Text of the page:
This Village In Kerala Has The World’s First E-Toilet Which Generates Power And Fertilizer From Waste








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At a time when there is a growing awareness about the use of toilets and personal hygiene, a village in Kerala has come up with a model that could revolutionize the way toilet waste is processed.


Pulluvila, a village in Thiruvananthapuram district has the world’s first e-toilet, which uses technology that turns waste into fertilizer, generates power and even makes potable water.
The initiative was developed by a local firm called Eram Scientific Solutions using a Bill and Malinda Gates Foundation grant.
It also received technical support from the University of South Florida (USF) called NEWgenerator, which is also supported by the Bill and Malinda Gates Foundation.
The  eToilet sees the convergence of electronics, mechanical, web-mobile technologies to control the entry, usage, cleaning, exit and remote monitoring of the toilet. And NEWgen is a machine in a box that recycles water, harvests energy, creates fertilizers and, ultimately, turns waste into profit.


In simple terms, said Anvar Sadath, CEO of Eram, what NEWGen does is to process the entire waste from the two eToilets.
“The water that comes out as waste from the toilets is recycled and goes back in and is used for flushing, while the solid waste is converted into nitrogen, phosphorus and potassium which can be stored and used as fertilizers. The gas from waste is converted into methane and can be used for burning,” Sadath added.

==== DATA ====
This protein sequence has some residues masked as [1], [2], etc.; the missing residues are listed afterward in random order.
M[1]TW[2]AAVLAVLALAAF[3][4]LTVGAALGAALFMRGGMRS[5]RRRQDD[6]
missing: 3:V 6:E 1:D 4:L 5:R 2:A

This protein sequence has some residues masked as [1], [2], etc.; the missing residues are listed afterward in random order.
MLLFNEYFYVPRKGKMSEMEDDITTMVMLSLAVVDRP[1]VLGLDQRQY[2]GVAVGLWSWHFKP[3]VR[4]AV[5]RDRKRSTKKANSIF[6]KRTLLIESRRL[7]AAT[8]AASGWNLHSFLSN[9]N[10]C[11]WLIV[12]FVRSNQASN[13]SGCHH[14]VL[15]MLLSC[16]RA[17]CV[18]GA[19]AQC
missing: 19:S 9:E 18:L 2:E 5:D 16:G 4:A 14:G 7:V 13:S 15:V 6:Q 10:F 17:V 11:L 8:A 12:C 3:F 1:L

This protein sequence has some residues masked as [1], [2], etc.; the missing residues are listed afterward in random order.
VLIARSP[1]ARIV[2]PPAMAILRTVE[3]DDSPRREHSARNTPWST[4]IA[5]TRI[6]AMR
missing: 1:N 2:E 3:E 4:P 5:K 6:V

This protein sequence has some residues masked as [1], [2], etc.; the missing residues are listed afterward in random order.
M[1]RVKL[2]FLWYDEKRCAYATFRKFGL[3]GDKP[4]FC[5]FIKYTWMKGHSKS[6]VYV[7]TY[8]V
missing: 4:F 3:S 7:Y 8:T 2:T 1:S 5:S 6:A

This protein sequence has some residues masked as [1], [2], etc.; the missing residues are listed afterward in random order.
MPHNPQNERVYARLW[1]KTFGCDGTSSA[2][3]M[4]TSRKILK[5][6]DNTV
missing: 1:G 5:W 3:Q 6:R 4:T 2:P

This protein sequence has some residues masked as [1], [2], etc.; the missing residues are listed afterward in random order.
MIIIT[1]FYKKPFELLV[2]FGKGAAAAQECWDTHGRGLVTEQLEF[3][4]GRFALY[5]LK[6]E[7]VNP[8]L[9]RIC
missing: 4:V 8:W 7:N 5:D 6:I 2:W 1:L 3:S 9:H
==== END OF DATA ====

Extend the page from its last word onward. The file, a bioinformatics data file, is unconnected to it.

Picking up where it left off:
“We’re mimicking what nature does very efficiently, but in a very compact, engineered system, so nothing goes to waste and everything is re-purposed,”Daniel H. Yeah, associate professor at USF’s Department of Civil & Environmental Engineering, who first came up with the idea of a “resource-recovery machine” said.
The eToilet itself is revolutionary. A coin opens the door for the user and switches on a light, thus saving energy and directs the person with audio commands. It is programmed to flush 1.5 liters of water after three minutes of usage or 4.5 liters if usage is longer. They are also programmed to clean the platform with a complete wash down after 10 or so uses.

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Eram is the sole manufacturer of eToilets in India and has set up more than 1,600 eToilets in around 19 states.
The pilot project was launched in January, at a local church-run school where over 150 students use two eToilets.

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